rain and moon, refugees and stones

I don’t care that I’m getting drenched, that rain is dropping on my face, clinging to my lashes, nose and chin. I'll be dry and warm soon. Out here, the air is fresh and clean, so I take it in as most I can, so much so I feel it in my fingertips. I walk past the same candlelit house I ducked into last night, unannounced, where I gave everyone a hug, sat on John’s lap and gave his husband Mark a kiss, where Luz and Marcos tried to serve me up a glass of wine and a dish of food, and where Lauren sat, smelling of the roses reflected in her cheeks.

All these wonderful people in such a small place, I thought, grateful of my tight-knit town of gay and straight, black and white and brown, Guatemalan, Mexican, Native American, Somalian, French-Canadian, Asian, European, Californian, New Jerseyan, young and old—the list goes on.

This rain is cleansing, particularly to my soul, which I leave open and unguarded. Some might warn me of an assault, my heart some kind of guileless target, but instead, its spongy muscle is sopping with love and compassion for that which some regard as other.

Did Calvin teach me this?

On my walk home in the dark, raindrops dancing in puddles like electric ants, I consider the recent vitriol spewing from the mouths of those with hardened hearts filled with hatred fueled by fear and ignorance. How difficult is it to imagine our ancestors’ families fleeing to this land to escape persecution, war and famine? Why do some of us feel so entitled to hoard this chunk of earth we like to call our own? Why are some so quick to blame those who look different, speak a different tongue, wear different clothes? Can't people realize we all come from the very same cosmos? All of us—the world over—love our children, love this earth, love each other. Every faith and culture has its fanatics, even Christians.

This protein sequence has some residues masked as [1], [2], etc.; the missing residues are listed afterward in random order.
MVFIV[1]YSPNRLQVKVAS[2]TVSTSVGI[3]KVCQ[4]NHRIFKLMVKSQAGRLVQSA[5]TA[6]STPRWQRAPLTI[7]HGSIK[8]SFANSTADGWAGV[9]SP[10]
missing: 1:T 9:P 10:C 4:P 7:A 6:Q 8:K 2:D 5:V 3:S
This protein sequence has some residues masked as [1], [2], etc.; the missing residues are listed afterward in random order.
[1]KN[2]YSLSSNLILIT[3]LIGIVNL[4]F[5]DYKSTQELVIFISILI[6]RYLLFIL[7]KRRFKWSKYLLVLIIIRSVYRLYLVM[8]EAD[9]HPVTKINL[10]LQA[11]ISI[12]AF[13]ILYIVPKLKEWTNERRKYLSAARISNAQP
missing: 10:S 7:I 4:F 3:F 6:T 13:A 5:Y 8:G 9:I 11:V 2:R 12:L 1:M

If there is a God, might there be just one?

Looking up, the clouds begin to break and the moon peeks through—the same moon illuminating hungry refugees drenched inside their tiny boats, shivering in the same water that will touch these shores, the same moon which glows off the faces of frightened children, weary mothers and desperate fathers who have fled a plight worse than we can ever know, while my Calvin sleeps in a cozy bed, safe and warm.

As the rain falls, now mere drops from the bows of trees, a dark stranger in a hoodie draws near. I tell him not to fear my dog, that she is friendly. A handsome, swarthy face peers out into the streetlight’s beam, his young smile reflecting mine. I assume he is a college student on his way home or to the library to read.

“I thought she was afraid of me,” he says with a foreign accent and a sparkle in his eyes while reaching out to let Nellie sniff his hand.

My impulse is to invite him to Thanksgiving. I chuckle and wish him goodbye, so grateful that he, and others like him, have come to this most homogeneous state, have graced my presence and enriched this town, its faint mélange my salvation. And in my effort to find metaphor I think of those refugee boats, of oars, of life rings and savers. Then, I think of the rope that pulls these boats ashore, strong because it's braided with different fibers, each relying on and bracing its neighbor, and in case one strand breaks, the rope maintains integrity. The same goes for the fabric of society; our history of immigrants, of refugees, has made our nation what it is, which, though not perfect, is great in so many ways.

And we mustn't ever forget upon whose captured backs and bloody sweat this very nation was shaped: the slaves.

The rain hasn't ceased, it has just moved on and soon will be drenching the backs of children who have no dry clothes, no food, no shelter, no country to call home. And yet some of us, in our warm castles and in glass houses, are bent on building walls, fueling fear and hate, blaming others, and throwing stones.

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